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Jost Gippert: Our Featured Linguist!

"Buenos dias", "buenas noches" -- this was the first words in a foreign language I heard in my life, as a three-year old boy growing up in developing post-war Western Germany, where the first gastarbeiters had arrived from Spain. Fascinated by the strange sounds, I tried to get to know some more languages, the only opportunity being TV courses of English and French -- there was no foreign language education for pre-teen school children in Germany yet in those days. Read more



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What is English? And Why Should We Care?

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To find some answers Tim Machan explores the language's present and past, and looks ahead to its futures among the one and a half billion people who speak it. His search is fascinating and important, for definitions of English have influenced education and law in many countries and helped shape the identities of those who live in them.


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Medical Writing in Early Modern English

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This volume provides a new perspective on the evolution of the special language of medicine, based on the electronic corpus of Early Modern English Medical Texts, containing over two million words of medical writing from 1500 to 1700.


Academic Paper


Title: Early Morphological Productivity in Hungarian: Evidence from Sentence Repetition and Elicited Production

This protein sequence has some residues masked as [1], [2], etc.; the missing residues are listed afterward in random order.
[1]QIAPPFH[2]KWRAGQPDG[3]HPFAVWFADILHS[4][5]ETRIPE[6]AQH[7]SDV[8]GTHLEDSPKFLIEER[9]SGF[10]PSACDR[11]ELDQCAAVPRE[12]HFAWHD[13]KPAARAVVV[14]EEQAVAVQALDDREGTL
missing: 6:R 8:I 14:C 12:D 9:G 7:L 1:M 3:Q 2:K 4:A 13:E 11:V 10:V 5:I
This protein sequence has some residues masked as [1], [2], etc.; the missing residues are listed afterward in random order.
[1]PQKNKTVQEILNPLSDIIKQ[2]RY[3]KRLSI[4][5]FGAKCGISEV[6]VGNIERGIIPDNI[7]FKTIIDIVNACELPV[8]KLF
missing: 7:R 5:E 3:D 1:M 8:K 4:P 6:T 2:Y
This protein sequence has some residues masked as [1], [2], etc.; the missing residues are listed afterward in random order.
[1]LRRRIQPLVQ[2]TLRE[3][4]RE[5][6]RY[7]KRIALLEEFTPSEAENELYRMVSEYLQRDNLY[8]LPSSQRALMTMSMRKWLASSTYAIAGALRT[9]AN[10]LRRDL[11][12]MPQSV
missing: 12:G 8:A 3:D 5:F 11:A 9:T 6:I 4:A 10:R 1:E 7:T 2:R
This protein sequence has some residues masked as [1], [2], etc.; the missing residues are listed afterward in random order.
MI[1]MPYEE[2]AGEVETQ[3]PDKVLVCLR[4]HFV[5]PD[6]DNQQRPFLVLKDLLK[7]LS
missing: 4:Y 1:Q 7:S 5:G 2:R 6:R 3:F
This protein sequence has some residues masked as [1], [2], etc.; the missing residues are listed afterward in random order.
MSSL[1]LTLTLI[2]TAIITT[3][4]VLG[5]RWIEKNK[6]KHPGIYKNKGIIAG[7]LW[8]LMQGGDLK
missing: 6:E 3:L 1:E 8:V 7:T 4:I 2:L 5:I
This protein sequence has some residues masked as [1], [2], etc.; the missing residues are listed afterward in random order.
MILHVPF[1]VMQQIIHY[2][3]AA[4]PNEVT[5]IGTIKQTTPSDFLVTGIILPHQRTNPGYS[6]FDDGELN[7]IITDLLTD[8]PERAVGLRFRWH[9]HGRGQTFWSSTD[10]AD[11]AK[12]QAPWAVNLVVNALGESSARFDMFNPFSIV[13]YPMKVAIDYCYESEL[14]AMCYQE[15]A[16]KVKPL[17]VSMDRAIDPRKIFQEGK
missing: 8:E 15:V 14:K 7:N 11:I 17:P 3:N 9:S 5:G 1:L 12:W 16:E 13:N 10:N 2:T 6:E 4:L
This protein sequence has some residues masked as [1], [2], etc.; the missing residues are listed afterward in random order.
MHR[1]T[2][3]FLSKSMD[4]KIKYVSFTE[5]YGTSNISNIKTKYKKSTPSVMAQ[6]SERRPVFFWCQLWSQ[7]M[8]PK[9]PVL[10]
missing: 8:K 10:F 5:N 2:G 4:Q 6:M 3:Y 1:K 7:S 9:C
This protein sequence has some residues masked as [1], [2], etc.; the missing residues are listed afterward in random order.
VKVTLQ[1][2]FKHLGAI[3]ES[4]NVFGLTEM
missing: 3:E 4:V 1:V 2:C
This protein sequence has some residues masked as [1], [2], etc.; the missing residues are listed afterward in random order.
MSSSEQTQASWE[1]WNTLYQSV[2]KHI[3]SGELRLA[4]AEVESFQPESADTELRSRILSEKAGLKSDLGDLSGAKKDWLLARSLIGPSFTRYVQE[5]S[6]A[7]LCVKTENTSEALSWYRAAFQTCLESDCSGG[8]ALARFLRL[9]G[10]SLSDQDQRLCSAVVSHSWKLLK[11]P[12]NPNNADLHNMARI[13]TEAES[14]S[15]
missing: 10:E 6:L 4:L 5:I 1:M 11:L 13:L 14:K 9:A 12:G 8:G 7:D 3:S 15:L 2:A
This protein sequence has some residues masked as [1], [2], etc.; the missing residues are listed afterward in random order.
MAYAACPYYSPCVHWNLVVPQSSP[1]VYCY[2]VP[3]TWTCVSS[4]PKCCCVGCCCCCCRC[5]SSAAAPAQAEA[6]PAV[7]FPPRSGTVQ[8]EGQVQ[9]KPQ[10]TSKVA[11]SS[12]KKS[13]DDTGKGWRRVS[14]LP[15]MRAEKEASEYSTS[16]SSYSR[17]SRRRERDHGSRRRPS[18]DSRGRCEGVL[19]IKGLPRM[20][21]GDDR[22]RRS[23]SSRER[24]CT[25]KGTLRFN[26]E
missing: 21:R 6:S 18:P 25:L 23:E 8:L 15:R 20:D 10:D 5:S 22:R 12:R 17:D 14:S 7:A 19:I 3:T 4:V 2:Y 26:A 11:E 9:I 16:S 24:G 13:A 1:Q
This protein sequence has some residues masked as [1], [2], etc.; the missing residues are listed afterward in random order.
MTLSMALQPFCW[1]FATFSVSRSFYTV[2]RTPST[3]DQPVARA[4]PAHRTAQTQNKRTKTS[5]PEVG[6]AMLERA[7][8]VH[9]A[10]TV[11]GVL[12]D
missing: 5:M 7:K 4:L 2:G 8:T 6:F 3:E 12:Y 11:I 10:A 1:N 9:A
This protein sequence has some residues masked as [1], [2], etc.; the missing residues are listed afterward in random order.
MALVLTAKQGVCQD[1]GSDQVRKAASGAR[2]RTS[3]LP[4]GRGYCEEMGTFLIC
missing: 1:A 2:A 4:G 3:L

Author: Bálint Gábor
Institution: Budapest University of Technology & Economics
Author: Ágnes Lukács
Institution: Budapest University of Technology & Economics
Linguistic Field: Language Acquisition; Morphology
Subject Language: Hungarian
Abstract: This paper investigates early productivity of morpheme use in Hungarian children aged between 2 ; 1 and 5 ; 3. Hungarian has a rich morphology which is the core marker of grammatical functions. A new method is introduced using the novel word paradigm in a sentence repetition task with masked inflections (i.e. a disguised elicited production task). Results suggest that Hungarian nominal and verbal suffixes can be used productively before the age of three. Children showed greater productivity with nominal than with verbal suffixes, and no productivity with novel suffixes; greater input variability facilitated productive use. These findings confirm that although morphological productivity is an early achievement, it is a gradual process influenced by several characteristics (e.g. syntactic category and variability) of the input. They also confirm that the new method is an effective way of testing morphological knowledge even at younger ages where other ways of eliciting grammatical knowledge often fail.

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This article appears in Journal of Child Language Vol. 39, Issue 2, which you can read on Cambridge's site .



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